Fox News Latino
by Alberto Gonzales
June 14, 2013
One of the painful lessons of the 9/11 attacks was the realization that our government was not only unable to connect the dots of information that might have allowed it to prevent the attacks — we were unable to collect the dots. The collection of intelligence information thus became a priority, and the Bush Administration took measures to protect America against extraordinary and evolving threats.
As has been widely reported, former presidential candidate Obama and then-Senator Biden were critical of the terrorism policies of the Bush Administration. However, the Obama Administration has continued to use many of the same extraordinary measures to detect and prevent further attacks. The recent revelation that the government obtained customer telephone records from Verizon, and collected certain email communications has raised concerns our government has gone too far in the name of security.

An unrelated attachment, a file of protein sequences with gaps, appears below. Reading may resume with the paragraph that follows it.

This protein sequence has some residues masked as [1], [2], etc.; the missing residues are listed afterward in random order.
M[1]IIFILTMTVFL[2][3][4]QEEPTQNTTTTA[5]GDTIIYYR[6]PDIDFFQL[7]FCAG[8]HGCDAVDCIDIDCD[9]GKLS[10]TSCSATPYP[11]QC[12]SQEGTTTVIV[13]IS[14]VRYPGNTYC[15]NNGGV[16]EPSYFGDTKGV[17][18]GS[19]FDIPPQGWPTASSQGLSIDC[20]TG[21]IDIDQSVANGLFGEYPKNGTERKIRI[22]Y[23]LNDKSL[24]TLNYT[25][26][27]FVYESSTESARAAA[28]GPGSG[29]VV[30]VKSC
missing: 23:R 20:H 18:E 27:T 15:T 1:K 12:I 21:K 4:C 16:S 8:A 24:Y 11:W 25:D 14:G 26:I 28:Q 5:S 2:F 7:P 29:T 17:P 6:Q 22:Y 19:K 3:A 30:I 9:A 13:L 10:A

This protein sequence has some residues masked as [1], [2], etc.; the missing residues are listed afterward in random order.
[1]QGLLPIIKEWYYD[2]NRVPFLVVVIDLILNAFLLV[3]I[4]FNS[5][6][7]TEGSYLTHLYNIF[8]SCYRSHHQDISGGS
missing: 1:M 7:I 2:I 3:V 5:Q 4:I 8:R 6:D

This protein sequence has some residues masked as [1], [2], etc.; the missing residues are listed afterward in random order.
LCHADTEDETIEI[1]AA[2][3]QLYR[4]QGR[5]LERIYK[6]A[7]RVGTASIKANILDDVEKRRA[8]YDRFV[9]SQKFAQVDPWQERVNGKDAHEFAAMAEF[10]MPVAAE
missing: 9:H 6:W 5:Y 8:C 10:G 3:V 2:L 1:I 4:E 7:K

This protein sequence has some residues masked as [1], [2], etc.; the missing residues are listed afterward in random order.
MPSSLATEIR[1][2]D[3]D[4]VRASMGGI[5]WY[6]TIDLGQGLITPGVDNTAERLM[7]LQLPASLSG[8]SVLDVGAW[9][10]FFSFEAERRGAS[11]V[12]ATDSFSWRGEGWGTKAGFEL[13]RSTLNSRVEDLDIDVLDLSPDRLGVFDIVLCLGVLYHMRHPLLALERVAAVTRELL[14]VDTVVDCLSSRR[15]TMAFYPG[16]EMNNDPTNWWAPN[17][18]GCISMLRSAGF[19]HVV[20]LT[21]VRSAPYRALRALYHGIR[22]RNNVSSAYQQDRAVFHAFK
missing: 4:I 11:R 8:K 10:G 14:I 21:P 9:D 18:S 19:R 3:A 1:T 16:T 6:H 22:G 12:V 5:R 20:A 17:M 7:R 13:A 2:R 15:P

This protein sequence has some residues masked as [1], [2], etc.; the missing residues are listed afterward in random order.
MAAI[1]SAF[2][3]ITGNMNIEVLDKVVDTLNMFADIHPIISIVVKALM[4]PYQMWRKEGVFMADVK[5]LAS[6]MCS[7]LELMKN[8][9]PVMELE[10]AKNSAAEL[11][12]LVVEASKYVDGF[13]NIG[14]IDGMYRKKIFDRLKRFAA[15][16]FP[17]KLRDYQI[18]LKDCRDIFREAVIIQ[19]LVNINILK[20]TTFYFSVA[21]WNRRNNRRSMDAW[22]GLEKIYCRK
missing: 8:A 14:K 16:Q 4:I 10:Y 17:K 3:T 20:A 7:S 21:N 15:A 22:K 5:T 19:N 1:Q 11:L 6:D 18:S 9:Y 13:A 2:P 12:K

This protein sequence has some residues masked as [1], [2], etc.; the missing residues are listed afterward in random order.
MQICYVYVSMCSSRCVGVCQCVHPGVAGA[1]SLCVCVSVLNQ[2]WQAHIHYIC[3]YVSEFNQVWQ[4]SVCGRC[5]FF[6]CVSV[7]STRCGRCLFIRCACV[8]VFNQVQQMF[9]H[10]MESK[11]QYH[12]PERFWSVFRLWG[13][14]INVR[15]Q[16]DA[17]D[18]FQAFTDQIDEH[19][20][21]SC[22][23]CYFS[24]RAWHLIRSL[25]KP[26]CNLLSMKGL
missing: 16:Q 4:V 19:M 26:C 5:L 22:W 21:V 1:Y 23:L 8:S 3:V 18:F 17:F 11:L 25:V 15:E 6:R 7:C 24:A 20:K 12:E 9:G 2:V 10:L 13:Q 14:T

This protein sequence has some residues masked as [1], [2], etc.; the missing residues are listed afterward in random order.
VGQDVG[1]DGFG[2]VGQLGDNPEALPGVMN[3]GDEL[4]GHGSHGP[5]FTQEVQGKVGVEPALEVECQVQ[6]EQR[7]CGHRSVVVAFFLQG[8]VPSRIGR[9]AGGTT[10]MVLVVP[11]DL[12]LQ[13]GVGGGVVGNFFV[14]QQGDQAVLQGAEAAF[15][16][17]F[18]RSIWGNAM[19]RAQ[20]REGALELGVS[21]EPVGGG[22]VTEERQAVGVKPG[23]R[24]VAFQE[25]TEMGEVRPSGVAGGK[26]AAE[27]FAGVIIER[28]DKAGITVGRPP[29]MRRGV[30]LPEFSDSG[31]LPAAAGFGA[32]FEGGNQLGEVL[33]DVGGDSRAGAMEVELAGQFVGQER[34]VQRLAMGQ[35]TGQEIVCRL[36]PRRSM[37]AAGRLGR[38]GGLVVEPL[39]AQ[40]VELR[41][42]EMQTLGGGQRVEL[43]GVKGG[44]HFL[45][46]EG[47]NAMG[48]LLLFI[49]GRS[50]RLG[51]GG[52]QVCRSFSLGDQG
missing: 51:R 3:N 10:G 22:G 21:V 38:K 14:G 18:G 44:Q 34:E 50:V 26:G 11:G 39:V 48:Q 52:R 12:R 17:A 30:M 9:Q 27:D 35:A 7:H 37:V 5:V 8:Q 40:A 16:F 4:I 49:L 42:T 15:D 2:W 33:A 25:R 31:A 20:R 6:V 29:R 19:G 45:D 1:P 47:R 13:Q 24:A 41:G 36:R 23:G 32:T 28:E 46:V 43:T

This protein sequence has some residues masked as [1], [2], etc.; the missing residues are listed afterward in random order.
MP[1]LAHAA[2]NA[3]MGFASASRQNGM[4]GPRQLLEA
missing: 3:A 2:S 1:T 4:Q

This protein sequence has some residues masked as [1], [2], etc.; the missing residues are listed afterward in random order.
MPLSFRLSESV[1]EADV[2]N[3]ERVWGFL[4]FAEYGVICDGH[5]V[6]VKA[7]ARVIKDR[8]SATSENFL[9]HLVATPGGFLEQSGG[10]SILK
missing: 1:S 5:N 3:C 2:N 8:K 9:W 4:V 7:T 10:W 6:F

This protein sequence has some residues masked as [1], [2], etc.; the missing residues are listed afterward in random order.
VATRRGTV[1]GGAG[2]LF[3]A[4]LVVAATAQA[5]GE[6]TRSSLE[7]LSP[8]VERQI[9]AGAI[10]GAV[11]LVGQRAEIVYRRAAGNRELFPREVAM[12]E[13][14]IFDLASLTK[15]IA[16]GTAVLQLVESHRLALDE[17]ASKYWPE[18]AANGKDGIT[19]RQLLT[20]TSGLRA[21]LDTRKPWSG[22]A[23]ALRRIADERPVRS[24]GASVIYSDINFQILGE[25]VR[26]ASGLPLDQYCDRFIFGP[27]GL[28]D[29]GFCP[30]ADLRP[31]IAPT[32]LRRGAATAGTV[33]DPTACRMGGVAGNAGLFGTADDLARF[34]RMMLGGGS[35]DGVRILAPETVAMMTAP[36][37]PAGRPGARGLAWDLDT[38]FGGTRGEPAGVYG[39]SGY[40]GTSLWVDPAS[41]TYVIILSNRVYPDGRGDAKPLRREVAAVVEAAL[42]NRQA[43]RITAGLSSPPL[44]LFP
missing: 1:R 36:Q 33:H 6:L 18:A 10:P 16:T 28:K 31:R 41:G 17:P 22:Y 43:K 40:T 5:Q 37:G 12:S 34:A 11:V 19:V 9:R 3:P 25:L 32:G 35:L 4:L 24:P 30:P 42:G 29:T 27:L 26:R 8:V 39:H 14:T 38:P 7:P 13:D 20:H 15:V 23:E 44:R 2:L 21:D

The serious threats against our country justify extraordinary collection efforts. However, those efforts must be constrained by the checks and balances necessary to safeguard our constitutional liberties.
At the outset, it is important to remember that the public still does not know, and may never know, all the details of the government’s classified activities. So it is difficult to assess fully its legality and effectiveness. We do know that telephone records were obtained under the constraints of a court order from a federal judge on the Foreign Intelligence Surveillance Act Court; select members of Congress had either been previously briefed or were given an opportunity to be briefed on the government’s actions; and these activities were done pursuant to authority granted by Congress.